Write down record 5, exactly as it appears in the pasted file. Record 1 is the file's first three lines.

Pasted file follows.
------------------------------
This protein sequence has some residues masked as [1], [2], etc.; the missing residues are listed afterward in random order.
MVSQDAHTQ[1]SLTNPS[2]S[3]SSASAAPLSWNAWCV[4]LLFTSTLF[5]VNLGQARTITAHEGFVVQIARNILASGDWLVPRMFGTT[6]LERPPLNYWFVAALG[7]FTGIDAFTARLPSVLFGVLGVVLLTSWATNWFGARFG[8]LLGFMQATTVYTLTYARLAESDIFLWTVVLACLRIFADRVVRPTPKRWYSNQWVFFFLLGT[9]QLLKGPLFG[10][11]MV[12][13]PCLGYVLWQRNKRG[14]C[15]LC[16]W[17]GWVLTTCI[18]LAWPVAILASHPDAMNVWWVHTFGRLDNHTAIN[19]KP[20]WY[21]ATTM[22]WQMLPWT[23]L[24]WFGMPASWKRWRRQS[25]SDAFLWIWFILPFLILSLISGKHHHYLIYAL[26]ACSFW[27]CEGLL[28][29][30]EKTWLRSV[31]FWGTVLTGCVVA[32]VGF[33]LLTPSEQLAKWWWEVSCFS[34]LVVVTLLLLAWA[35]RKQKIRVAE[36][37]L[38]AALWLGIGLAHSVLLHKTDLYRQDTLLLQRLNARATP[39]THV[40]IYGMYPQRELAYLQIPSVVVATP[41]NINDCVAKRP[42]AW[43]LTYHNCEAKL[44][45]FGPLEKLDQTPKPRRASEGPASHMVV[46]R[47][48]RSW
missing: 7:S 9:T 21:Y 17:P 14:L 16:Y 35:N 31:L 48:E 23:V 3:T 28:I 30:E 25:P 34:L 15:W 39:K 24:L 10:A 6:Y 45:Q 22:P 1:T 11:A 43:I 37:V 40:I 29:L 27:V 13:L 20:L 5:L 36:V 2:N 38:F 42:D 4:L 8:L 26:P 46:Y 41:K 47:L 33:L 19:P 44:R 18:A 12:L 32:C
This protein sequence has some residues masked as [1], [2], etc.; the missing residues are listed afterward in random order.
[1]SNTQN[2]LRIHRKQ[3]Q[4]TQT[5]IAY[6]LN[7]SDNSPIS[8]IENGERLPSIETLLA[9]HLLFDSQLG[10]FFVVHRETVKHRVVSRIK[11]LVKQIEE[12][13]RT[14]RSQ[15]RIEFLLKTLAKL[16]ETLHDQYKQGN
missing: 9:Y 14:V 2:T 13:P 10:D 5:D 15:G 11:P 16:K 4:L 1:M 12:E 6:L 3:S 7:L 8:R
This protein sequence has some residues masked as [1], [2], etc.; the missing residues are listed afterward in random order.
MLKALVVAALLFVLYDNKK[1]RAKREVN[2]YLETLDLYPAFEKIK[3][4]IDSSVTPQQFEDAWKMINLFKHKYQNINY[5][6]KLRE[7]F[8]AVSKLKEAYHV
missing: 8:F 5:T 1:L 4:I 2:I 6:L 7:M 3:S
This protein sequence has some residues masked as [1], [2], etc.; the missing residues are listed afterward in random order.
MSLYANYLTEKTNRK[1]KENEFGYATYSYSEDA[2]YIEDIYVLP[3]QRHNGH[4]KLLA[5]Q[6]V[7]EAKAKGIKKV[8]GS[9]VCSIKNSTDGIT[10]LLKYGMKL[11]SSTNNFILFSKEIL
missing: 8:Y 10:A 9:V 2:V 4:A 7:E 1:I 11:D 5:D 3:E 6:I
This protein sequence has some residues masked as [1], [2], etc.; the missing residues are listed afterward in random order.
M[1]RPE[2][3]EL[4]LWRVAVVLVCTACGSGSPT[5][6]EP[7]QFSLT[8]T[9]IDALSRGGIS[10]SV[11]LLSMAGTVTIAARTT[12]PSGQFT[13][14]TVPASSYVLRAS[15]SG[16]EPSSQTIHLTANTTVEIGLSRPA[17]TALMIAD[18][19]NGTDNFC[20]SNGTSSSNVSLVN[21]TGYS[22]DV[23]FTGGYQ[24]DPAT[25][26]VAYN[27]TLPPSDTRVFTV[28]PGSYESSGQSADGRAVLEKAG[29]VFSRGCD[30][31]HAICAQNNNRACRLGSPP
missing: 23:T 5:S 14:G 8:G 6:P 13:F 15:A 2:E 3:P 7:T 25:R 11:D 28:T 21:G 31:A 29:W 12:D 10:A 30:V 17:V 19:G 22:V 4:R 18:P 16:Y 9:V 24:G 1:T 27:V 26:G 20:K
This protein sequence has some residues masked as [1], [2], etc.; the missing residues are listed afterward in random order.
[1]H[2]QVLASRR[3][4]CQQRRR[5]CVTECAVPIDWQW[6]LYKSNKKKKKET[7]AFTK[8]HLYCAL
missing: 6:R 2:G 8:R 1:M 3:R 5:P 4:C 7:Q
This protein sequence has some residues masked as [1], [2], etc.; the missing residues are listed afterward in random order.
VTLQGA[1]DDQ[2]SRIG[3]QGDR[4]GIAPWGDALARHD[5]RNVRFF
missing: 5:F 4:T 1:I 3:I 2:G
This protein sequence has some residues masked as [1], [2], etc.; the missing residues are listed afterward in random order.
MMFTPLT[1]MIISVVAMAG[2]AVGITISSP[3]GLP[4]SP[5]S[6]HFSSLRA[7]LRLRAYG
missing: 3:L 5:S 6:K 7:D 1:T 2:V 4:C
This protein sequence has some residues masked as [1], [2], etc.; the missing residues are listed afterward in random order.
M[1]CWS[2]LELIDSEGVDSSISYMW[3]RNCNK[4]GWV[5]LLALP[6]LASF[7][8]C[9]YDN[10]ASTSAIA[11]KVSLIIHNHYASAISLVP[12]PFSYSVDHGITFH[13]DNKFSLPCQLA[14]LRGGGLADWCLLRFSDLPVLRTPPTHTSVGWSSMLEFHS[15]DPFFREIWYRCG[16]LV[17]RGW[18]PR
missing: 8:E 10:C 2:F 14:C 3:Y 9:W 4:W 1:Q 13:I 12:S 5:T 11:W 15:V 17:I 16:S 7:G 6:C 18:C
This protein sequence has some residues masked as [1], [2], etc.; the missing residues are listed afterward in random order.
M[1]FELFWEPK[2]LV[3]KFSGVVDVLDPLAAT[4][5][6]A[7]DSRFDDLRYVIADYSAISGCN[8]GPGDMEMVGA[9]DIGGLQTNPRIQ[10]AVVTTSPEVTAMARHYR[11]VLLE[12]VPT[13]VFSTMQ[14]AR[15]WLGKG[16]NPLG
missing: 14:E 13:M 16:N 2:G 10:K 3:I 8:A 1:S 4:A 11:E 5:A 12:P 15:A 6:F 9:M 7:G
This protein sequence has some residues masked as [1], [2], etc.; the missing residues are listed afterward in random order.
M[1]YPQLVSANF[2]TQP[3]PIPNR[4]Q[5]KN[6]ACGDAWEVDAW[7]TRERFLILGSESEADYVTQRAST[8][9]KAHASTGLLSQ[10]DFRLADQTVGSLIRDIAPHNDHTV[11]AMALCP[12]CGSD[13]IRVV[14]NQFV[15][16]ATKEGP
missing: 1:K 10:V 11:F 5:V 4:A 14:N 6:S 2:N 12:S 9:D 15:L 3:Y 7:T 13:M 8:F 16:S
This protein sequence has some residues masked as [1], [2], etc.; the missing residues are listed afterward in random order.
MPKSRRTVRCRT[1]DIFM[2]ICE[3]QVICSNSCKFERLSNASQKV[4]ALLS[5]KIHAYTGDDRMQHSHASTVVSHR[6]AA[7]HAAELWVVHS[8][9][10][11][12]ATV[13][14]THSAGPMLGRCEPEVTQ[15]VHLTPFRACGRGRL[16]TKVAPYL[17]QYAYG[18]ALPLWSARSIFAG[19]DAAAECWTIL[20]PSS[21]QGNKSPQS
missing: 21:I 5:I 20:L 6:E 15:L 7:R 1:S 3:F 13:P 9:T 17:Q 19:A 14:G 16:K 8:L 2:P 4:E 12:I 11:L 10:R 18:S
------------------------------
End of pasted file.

This protein sequence has some residues masked as [1], [2], etc.; the missing residues are listed afterward in random order.
M[1]RPE[2][3]EL[4]LWRVAVVLVCTACGSGSPT[5][6]EP[7]QFSLT[8]T[9]IDALSRGGIS[10]SV[11]LLSMAGTVTIAARTT[12]PSGQFT[13][14]TVPASSYVLRAS[15]SG[16]EPSSQTIHLTANTTVEIGLSRPA[17]TALMIAD[18][19]NGTDNFC[20]SNGTSSSNVSLVN[21]TGYS[22]DV[23]FTGGYQ[24]DPAT[25][26]VAYN[27]TLPPSDTRVFTV[28]PGSYESSGQSADGRAVLEKAG[29]VFSRGCD[30][31]HAICAQNNNRACRLGSPP
missing: 23:T 5:S 14:G 8:G 6:P 13:F 15:A 2:E 3:P 7:T 25:R 11:D 28:T 21:G 31:A 29:W 12:D 10:A 30:V 17:V 19:G 22:V 4:R 18:P 16:Y 9:V 24:G 1:T 27:V 26:G 20:K